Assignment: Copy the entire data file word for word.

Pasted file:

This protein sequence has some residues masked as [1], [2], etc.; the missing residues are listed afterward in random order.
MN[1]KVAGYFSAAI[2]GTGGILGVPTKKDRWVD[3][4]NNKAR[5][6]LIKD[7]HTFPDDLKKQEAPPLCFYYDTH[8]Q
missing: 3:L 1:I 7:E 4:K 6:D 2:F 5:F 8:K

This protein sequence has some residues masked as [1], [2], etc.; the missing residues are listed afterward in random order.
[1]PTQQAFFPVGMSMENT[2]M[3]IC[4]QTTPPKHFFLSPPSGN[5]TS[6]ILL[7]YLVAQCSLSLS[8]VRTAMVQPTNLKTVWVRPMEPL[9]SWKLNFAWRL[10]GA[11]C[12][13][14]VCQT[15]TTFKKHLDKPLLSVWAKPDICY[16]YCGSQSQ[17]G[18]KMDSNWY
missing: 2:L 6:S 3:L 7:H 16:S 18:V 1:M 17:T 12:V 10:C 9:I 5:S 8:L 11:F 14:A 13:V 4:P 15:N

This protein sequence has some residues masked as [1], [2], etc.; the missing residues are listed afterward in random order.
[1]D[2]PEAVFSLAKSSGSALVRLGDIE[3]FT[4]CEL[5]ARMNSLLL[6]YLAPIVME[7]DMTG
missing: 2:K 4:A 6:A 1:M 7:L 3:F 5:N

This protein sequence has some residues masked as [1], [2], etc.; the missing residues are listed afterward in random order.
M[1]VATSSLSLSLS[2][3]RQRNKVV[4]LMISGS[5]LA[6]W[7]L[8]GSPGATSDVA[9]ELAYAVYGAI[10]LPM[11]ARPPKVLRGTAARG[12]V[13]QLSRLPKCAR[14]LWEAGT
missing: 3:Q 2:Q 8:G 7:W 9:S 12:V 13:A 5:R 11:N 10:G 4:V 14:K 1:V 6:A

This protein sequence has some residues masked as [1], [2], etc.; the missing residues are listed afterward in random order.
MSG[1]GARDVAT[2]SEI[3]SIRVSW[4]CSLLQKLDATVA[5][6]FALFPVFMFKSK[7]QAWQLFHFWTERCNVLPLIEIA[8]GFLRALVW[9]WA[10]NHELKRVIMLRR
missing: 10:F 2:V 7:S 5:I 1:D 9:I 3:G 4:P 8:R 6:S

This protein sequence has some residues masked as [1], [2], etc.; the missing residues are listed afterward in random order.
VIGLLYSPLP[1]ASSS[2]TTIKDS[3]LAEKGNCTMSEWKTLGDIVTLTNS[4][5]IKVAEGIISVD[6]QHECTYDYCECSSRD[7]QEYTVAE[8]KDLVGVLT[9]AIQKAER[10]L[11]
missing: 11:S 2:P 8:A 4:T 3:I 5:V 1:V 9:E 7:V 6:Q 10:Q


This protein sequence has some residues masked as [1], [2], etc.; the missing residues are listed afterward in random order.
MN[1]KVAGYFSAAI[2]GTGGILGVPTKKDRWVD[3][4]NNKAR[5][6]LIKD[7]HTFPDDLKKQEAPPLCFYYDTH[8]Q
missing: 3:L 1:I 7:E 4:K 6:D 2:F 5:F 8:K

This protein sequence has some residues masked as [1], [2], etc.; the missing residues are listed afterward in random order.
[1]PTQQAFFPVGMSMENT[2]M[3]IC[4]QTTPPKHFFLSPPSGN[5]TS[6]ILL[7]YLVAQCSLSLS[8]VRTAMVQPTNLKTVWVRPMEPL[9]SWKLNFAWRL[10]GA[11]C[12][13][14]VCQT[15]TTFKKHLDKPLLSVWAKPDICY[16]YCGSQSQ[17]G[18]KMDSNWY
missing: 2:L 6:S 3:L 7:H 16:S 18:V 1:M 17:T 12:V 10:C 9:I 5:S 8:L 11:F 14:A 13:V 4:P 15:N

This protein sequence has some residues masked as [1], [2], etc.; the missing residues are listed afterward in random order.
[1]D[2]PEAVFSLAKSSGSALVRLGDIE[3]FT[4]CEL[5]ARMNSLLL[6]YLAPIVME[7]DMTG
missing: 2:K 4:A 6:A 1:M 7:L 3:F 5:N

This protein sequence has some residues masked as [1], [2], etc.; the missing residues are listed afterward in random order.
M[1]VATSSLSLSLS[2][3]RQRNKVV[4]LMISGS[5]LA[6]W[7]L[8]GSPGATSDVA[9]ELAYAVYGAI[10]LPM[11]ARPPKVLRGTAARG[12]V[13]QLSRLPKCAR[14]LWEAGT
missing: 3:Q 2:Q 8:G 7:W 9:S 12:V 13:A 5:R 11:N 10:G 4:V 14:K 1:V 6:A

This protein sequence has some residues masked as [1], [2], etc.; the missing residues are listed afterward in random order.
MSG[1]GARDVAT[2]SEI[3]SIRVSW[4]CSLLQKLDATVA[5][6]FALFPVFMFKSK[7]QAWQLFHFWTERCNVLPLIEIA[8]GFLRALVW[9]WA[10]NHELKRVIMLRR
missing: 10:F 2:V 7:S 5:I 1:D 9:I 3:G 4:P 8:R 6:S

This protein sequence has some residues masked as [1], [2], etc.; the missing residues are listed afterward in random order.
VIGLLYSPLP[1]ASSS[2]TTIKDS[3]LAEKGNCTMSEWKTLGDIVTLTNS[4][5]IKVAEGIISVD[6]QHECTYDYCECSSRD[7]QEYTVAE[8]KDLVGVLT[9]AIQKAER[10]L[11]
missing: 11:S 2:P 8:A 4:T 3:I 5:V 1:V 9:E 7:V 6:Q 10:Q